, Volume 170, Issue 4, pp 1111–1122

Fluxes of terrestrial and aquatic carbon by emergent mosquitoes: a test of controls and implications for cross-ecosystem linkages

Community ecology - Original research

DOI: 10.1007/s00442-012-2369-x

Cite this article as:
Kraus, J.M. & Vonesh, J.R. Oecologia (2012) 170: 1111. doi:10.1007/s00442-012-2369-x


Adult aquatic insects are a common resource for many terrestrial predators, often considered to subsidize terrestrial food webs. However, larval aquatic insects themselves consume both aquatic primary producers and allochthonous terrestrial detritus, suggesting that adults could provide aquatic subsidy and/or recycled terrestrial energy to terrestrial consumers. Understanding the source of carbon (aquatic vs. terrestrial) driving aquatic insect emergence is important for predicting magnitude of emergence and effects on recipient food web dynamics; yet direct experimental tests of factors determining source are lacking. Here, we use Culex mosquitoes in experimental pools as an exemplar to test how variation in general factors common to aquatic systems (terrestrial plant inputs and light) may alter the source and amount of energy exported to terrestrial ecosystems in adult aquatic insects that rely on terrestrial resources as larvae. We found strong sequential effects of terrestrial plant inputs and light on aquatic insect oviposition, diet, and emergence of Culex mosquitoes. Ovipositing mosquitoes laid ~3 times more egg masses in high terrestrial input pools under low light conditions. This behavior increased adult emergence from pools under low light conditions; however, high input pools (which had the highest mosquito densities) showed low emergence rates due to density-dependent mortality. Mosquito diets consisted mainly of terrestrial resources (~70–90 %). As a result, the amount of aquatic carbon exported from pools by mosquitoes during the experiment was ~18 times higher from low versus high light pools, while exports of terrestrial carbon peaked from pools receiving intermediate levels of inputs (3–6 times higher) and low light (~6 times higher). Our results suggest that understanding the interplay among terrestrial plant inputs, light availability and biotic responses of aquatic insects may be key in predicting source and magnitude of emergence, and thus the strength and effects of aquatic–terrestrial linkages in freshwater systems.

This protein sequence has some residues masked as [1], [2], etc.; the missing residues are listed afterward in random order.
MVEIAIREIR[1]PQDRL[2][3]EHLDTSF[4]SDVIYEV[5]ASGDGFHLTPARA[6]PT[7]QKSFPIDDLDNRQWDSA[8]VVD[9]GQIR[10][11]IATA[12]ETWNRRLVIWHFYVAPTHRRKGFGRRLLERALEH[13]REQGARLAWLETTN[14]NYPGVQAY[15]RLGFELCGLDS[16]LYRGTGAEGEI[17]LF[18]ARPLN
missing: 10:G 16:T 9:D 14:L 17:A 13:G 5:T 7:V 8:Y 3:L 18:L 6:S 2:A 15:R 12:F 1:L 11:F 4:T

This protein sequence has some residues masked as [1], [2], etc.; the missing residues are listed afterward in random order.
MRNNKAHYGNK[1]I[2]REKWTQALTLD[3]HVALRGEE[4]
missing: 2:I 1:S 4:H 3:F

Allochthonous inputAquatic–terrestrial linkagesCulexrestuansFood webHabitat selectionResource subsidiesStable isotopes

Supplementary material

442_2012_2369_MOESM1_ESM.doc (58 kb)
Supplementary material 1 (DOC 54 kb)

Copyright information

© Springer-Verlag 2012

Authors and Affiliations

  1. 1.Department of Biology, Trani Center for Life SciencesVirginia Commonwealth UniversityRichmondUSA
  2. 2.Fort Collins Science CenterUS Geological SurveyFort CollinsUSA